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Jack White, 'Machine Gun Silhouette' - Review

By Priya Elan

Posted on 08 Feb 12

 
 

If the subtle, insistent ‘Love Interruption’ was like a gentle easing through the door, rather than a bells and whistles Ta-Da return, ‘Machine Gun Silhouette’ feels like a proper comeback.

JW





It’s short and snappy but more than ‘Love Interruption’, it does what the best of White’s work can do: perfectly conjure up a specific point and time in (fictional) US history.

On ‘Machine Gun Silhouette’ White’s gone all Bonanza on us. On the track, the feeling of an arid, dust bowl era landscape dominates, with the former White Stripe delivering his lines like a no-nonsense, tobacco-chewing maverick focused on saying ‘Kiss My Grits’ to any bad guy that comes into town.

JW


But this being White, the scenery is sepia-tinged not Technicolor. Here a bird song-like fiddle is mixed over his trademark crunching guitar, whilst there’s a bell-clear piano line that recalls The White Stripes strangest and most mellow album ‘Get Behind Me Satan’.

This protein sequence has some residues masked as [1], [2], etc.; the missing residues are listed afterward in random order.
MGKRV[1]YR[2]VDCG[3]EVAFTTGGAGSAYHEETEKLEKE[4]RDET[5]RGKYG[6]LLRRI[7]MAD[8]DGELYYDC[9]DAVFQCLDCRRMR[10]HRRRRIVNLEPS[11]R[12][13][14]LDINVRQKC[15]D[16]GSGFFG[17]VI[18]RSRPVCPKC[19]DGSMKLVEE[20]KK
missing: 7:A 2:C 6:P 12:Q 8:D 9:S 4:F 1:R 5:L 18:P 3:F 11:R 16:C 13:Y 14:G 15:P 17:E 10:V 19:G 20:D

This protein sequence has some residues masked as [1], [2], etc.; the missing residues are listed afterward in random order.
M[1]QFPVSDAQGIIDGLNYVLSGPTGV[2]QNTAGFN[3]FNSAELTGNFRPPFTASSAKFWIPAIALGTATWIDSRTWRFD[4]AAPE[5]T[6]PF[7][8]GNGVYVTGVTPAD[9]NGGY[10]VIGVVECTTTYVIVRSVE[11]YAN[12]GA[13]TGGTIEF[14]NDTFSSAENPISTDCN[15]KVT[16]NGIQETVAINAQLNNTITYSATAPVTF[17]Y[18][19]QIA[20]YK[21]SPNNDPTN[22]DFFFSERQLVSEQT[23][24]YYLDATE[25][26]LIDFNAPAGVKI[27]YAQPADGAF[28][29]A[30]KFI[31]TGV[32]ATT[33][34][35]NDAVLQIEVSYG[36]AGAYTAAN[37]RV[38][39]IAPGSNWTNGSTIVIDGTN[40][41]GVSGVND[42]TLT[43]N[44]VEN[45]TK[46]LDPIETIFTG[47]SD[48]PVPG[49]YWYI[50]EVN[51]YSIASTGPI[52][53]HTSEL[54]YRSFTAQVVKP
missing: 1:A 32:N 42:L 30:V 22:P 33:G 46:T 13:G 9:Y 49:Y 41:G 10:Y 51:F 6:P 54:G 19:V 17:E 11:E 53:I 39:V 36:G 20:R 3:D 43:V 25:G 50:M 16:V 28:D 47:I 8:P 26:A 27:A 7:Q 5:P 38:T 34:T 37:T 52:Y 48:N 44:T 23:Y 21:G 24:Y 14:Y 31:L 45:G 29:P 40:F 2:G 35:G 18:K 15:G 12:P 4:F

The production crackles and breathes like it was recorded in 1969. But the vinyl stylings of the track are more than just a red flag indicating ‘authenticity’, however - it feels like part of the heart and soul of the song, a sincere love letter to the cinematic snapshot in White’s head.

All in all, this suggests that 'Blunderbuss' will be his most country driven collection since his work with Loretta Lynn on her 2004 ‘Van Lear Rose' album.

 
 
 
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